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Liz Cheney removed from her position


Timur
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  • Timur changed the title to Liz Cheney removed from her position
1 hour ago, Patine said:

What was her position, and what was the reason given?

She didn't believe in Trump's BS claim that elections were "RIGGED!" and publicly spoke out against him so she had no place in modern day GOP cult.To paraphrase the cult leader this is just SAD!

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She was the Chair of the House Republican Conference, making her the third highest ranking Republican in the House.  Also Dick Cheney's daughter.  She voted to impeach him (one of only nine Republicans to do so) following the Capitol Insurrection, and continued to denounce Trump's claims that the election was rigged against him.  She also fist-bumped President Biden at his recent speech, showing a hint of bipartisanship, for which she was immediately punished and demoted by her party.

While she stood for a wide variety of things that I am against, I do appreciate her leadership in calling out Trump's acts of treason from her position as a high ranking member of his own party, even though she likely knew it would cost her her political future.

Edited by MrPotatoTed
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4 minutes ago, Patine said:

But Dick Cheney is EVIL!!!!

Not to our Democracy at least... he barely won both of his runs and hed lose in a landslide worse than Mike Pence if he actually ran.

Come on, Cheney/Rumsfeld 2024

 

NEO CON THIRD PARTY SPLITS TRUMP VOTE. DEMOCRATS WIN WYOMING

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2 minutes ago, Patine said:

What Democracy? Haven't I addressed this ad nausium already? The problem is every election always (or almost always) has such wretched, toxic candidates with very little integrity or such horrid baggage (or who quickly gain it after being elected) who are, "viable," and, "electable," (i.e., Duopoly candidates nominated by an unrepresentative and manipulatable primary system who depend heavily on the support of corrupt corrupt donors, moneyed special interest and lobby groups, and unprincipled, untrustworthy, and firespitting media outlets), as well as such further tools as the anachronistic EC, State ballot access laws punishing non-Duopoly candidates, and a BIPARTISAN (not non-partisan, like in most First World Nations) electoral agency and Federal courts to judge irregularities, make for a very undemocratic system - though admittedly not a full-out tyranny - but one of the five worst in the First World.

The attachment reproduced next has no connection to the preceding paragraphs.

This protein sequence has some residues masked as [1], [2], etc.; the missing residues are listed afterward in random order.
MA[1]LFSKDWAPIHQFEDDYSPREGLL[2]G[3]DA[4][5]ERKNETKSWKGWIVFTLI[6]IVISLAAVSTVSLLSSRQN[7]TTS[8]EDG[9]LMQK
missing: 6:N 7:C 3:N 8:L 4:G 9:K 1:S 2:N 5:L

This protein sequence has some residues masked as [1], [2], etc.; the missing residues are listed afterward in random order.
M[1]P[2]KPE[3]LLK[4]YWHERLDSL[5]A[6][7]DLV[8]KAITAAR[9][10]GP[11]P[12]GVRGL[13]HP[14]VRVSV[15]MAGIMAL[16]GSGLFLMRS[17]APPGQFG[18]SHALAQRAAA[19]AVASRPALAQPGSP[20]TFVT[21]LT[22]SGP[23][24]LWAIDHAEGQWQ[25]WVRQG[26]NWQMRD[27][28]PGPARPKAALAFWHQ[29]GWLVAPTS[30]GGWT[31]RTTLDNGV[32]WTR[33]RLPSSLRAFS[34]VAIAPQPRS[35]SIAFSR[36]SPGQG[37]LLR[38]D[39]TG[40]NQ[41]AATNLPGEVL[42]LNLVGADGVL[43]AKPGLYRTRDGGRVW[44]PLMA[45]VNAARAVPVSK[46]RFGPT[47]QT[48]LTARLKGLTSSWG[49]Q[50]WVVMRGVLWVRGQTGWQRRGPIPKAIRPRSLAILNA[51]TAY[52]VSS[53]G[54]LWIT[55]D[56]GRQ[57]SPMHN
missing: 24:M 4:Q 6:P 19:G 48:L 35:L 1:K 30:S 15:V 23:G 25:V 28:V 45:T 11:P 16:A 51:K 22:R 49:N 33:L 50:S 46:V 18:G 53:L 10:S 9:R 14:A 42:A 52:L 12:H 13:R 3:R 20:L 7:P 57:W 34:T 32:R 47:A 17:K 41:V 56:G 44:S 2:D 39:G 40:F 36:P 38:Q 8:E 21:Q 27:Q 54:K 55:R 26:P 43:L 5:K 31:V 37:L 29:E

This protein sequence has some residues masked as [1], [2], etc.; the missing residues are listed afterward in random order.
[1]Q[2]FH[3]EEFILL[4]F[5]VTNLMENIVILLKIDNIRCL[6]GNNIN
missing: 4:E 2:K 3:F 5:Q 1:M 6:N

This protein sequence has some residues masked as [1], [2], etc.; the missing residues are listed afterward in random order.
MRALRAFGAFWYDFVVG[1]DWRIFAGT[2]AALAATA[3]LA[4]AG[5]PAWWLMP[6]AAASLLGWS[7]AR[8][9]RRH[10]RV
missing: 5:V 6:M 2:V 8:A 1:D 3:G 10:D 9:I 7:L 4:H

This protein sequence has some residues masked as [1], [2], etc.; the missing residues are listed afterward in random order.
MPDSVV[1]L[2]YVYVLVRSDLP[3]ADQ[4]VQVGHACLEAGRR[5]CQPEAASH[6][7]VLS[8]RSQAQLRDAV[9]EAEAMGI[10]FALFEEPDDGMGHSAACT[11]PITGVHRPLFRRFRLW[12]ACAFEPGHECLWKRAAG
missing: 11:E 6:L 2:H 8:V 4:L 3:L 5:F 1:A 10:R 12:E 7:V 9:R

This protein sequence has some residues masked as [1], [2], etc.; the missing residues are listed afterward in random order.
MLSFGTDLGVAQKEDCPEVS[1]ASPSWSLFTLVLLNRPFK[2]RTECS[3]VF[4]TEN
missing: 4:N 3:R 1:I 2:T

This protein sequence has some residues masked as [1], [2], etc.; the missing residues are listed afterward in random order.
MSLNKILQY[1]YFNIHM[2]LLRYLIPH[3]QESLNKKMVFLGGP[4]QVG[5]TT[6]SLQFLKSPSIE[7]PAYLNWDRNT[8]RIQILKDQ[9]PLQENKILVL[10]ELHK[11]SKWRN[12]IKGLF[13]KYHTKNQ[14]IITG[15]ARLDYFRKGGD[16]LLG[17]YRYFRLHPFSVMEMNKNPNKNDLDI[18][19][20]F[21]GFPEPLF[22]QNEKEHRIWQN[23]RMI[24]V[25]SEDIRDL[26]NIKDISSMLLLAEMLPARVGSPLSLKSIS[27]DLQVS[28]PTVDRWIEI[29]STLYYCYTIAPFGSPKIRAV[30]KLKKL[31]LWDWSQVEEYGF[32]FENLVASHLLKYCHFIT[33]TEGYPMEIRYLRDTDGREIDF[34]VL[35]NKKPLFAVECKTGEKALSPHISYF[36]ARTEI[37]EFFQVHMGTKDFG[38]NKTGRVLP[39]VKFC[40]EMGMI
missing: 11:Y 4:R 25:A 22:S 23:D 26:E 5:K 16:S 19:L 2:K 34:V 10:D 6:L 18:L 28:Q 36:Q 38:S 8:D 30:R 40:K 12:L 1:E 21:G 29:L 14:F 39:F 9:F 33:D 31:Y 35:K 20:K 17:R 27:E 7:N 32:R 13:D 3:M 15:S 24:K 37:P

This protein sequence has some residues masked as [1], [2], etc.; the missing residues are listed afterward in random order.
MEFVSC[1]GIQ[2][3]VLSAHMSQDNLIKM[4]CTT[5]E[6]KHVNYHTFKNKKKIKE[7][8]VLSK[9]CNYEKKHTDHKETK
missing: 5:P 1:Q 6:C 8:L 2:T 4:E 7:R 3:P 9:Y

I don't think @Pringles is suggesting that Dick Cheney be president. He's suggesting that he run to split the Trump vote so Trump can't win. 

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9 minutes ago, vcczar said:

I don't think @Pringles is suggesting that Dick Cheney be president. He's suggesting that he run to split the Trump vote so Trump can't win. 

I doubt how much of the Trump vote Cheney would actually take for two reasons.One,Cheney is completely uncharismatic and bad campaigner who works better behind the scenes so i doubt his campaign would actually get much traction.Second,Republicans are much more disciplined and better in falling in line than Democrats and therefore less likely to go for 3rd party candidate,they would hold their nose and vote for Trump like they did twice already. 

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37 minutes ago, Patine said:

What I'm thinking (which kind of led to a reprise of a frustrated spiel) is that those kind of tactics SHOULDN'T be needed. There should be more - and better - choice, than the seemingly feared rematch between two tired old Dotards. There should be more than two VIABLE candidates in a nation of over 400 million with very little in the way of strong tradition of cultural conformity. Do you see my point, there?

I see your point, but you have to deal with the reality of the situation before you. We have two choices and only two choices. You know I'd prefer a system more like you have in mind. 

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29 minutes ago, Rodja said:

I doubt how much of the Trump vote Cheney would actually take for two reasons.One,Cheney is completely uncharismatic and bad campaigner who works better behind the scenes so i doubt his campaign would actually get much traction.Second,Republicans are much more disciplined and better in falling in line than Democrats and therefore less likely to go for 3rd party candidate,they would hold their nose and vote for Trump like they did twice already. 

According to polls, about 20-40% of Republicans want a nominee other than Trump. I'm not sure how many of these are Never Trump or Trump-critical. A loss of even 2% would devastate the GOP. 

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1 hour ago, pilight said:

Inside baseball.  Only a few die-hards care.

Only to a certain degree.

Did anybody know or care that Liz Cheney existed before recent events?  Probably not.

But the fact that the Republican Party eats their own, if they dare not cowtow to insane conspiracies about the 2020 election -- if declaring that Donald Trump remains President today is a requirement of all card-carrying Republicans -- that is MAJOR news.  Between the majority of the Republicans in the House kicking Cheney out and Romney being booed by Republicans in his own state of Utah, this isn't "inside baseball" anymore.  

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42 minutes ago, Rodja said:

I doubt how much of the Trump vote Cheney would actually take for two reasons.One,Cheney is completely uncharismatic and bad campaigner who works better behind the scenes so i doubt his campaign would actually get much traction.Second,Republicans are much more disciplined and better in falling in line than Democrats and therefore less likely to go for 3rd party candidate,they would hold their nose and vote for Trump like they did twice already. 

My dream scenario is a Trumpette like DeSantis wins the Republican nomination...but then tries to take a step away from Trump in the general election and Trump gets so offended that he declares a late-in-the-game third party run himself.  THAT would tear the Republican party in half, guaranteeing the Democrat win.

Well...that's my "realistic" dream scenario, anyway.

My real dream scenario is the Republicans nominate an adult.  But it's been so long since that happened, I can barely even remember it.

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1 hour ago, Patine said: